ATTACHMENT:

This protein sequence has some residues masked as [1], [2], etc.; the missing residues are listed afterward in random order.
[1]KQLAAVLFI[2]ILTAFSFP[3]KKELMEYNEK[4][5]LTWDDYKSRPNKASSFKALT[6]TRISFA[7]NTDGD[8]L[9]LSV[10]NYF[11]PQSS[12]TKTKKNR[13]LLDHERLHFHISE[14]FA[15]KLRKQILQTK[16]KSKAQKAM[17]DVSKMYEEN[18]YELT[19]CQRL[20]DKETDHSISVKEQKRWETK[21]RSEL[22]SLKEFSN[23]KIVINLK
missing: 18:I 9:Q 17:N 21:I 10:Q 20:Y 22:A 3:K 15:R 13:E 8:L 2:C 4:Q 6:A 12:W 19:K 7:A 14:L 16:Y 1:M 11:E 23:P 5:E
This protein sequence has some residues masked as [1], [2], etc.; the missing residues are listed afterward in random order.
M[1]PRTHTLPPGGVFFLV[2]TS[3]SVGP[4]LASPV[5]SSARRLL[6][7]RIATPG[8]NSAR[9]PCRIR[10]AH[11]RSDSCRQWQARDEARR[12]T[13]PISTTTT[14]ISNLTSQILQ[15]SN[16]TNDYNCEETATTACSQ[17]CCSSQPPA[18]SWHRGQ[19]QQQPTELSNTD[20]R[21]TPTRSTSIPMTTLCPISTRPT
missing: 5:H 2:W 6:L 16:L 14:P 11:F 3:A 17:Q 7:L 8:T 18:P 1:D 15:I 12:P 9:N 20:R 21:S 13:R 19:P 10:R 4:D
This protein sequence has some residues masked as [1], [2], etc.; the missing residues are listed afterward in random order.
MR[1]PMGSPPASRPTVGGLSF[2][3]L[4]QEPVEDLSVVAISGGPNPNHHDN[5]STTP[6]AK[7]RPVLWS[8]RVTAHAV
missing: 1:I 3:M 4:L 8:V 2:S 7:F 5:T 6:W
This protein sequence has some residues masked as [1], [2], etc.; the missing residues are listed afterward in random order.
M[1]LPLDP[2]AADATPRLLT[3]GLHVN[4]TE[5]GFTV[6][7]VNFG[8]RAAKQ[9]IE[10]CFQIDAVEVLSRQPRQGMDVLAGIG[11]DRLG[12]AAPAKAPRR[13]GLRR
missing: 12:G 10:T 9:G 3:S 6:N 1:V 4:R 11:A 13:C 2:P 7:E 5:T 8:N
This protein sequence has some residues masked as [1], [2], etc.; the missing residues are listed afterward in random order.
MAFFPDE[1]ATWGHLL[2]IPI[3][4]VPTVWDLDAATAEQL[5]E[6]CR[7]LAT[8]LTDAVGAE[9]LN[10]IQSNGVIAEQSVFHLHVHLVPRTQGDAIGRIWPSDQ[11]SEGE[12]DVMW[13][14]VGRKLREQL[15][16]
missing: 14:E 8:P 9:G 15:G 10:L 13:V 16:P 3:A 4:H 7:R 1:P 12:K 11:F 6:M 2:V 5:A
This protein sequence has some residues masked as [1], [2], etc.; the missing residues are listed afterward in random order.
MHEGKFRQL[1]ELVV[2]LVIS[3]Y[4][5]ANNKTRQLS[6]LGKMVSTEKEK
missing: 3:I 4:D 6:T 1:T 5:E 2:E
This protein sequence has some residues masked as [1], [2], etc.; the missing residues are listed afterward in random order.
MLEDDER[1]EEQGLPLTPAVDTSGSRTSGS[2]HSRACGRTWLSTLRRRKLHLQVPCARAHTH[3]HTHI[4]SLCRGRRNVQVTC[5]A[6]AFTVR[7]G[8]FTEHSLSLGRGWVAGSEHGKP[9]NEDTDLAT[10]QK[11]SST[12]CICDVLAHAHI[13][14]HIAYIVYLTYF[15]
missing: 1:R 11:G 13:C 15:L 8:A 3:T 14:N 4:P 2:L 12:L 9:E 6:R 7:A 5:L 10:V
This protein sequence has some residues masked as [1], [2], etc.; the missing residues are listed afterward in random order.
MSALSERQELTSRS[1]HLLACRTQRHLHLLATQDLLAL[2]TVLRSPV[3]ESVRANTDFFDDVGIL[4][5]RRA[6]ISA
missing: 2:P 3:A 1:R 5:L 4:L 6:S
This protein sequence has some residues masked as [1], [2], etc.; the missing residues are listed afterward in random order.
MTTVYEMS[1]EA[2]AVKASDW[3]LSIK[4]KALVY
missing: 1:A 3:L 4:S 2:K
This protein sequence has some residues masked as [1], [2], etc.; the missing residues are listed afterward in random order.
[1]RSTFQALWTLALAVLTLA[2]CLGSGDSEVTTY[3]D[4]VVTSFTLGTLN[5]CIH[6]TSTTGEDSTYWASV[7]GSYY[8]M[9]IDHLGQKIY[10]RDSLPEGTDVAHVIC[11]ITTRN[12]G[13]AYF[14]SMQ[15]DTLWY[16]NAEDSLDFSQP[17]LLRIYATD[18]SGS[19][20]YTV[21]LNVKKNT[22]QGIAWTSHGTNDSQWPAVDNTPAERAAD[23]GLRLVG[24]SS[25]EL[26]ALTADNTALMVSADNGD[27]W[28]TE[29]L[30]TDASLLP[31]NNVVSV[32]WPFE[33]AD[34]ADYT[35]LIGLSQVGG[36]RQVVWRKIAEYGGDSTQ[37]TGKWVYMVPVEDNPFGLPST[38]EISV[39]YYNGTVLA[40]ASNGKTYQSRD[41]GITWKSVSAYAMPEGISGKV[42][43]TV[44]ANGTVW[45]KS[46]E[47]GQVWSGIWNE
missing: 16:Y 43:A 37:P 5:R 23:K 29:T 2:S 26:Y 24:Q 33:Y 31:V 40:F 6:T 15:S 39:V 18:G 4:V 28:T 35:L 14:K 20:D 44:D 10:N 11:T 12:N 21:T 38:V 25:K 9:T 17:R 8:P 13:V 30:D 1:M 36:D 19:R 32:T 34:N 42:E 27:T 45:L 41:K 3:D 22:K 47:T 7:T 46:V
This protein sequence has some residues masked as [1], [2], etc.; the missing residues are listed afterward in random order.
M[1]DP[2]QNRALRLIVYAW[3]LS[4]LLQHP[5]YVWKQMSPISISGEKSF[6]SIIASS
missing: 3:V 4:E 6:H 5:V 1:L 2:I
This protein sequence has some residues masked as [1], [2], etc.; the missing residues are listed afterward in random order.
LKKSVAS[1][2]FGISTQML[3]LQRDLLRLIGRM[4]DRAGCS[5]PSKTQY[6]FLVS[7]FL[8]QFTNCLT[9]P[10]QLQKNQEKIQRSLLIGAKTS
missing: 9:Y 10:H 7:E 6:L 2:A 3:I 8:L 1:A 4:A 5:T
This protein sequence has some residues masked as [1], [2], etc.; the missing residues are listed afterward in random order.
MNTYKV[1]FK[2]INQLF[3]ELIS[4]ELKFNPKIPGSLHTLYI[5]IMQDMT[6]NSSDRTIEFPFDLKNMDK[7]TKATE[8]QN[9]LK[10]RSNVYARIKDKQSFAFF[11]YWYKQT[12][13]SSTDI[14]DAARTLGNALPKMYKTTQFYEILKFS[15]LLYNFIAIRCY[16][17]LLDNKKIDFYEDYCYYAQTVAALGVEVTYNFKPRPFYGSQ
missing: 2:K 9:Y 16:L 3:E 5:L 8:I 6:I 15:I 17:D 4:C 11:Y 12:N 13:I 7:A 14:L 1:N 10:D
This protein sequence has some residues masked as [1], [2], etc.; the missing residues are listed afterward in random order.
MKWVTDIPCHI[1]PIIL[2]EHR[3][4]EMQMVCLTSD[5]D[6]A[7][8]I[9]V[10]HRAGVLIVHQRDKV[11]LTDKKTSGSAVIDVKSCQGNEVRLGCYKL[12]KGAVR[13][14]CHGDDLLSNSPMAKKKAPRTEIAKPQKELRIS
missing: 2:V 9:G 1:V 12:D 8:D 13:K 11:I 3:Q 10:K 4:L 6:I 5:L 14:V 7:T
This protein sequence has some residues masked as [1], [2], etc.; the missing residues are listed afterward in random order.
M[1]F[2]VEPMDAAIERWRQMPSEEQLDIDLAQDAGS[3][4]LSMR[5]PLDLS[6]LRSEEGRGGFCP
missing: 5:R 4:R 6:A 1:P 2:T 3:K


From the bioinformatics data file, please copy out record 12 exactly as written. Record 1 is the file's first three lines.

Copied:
This protein sequence has some residues masked as [1], [2], etc.; the missing residues are listed afterward in random order.
LKKSVAS[1][2]FGISTQML[3]LQRDLLRLIGRM[4]DRAGCS[5]PSKTQY[6]FLVS[7]FL[8]QFTNCLT[9]P[10]QLQKNQEKIQRSLLIGAKTS
missing: 9:Y 10:H 7:E 6:L 2:A 3:I 8:L 1:A 4:A 5:T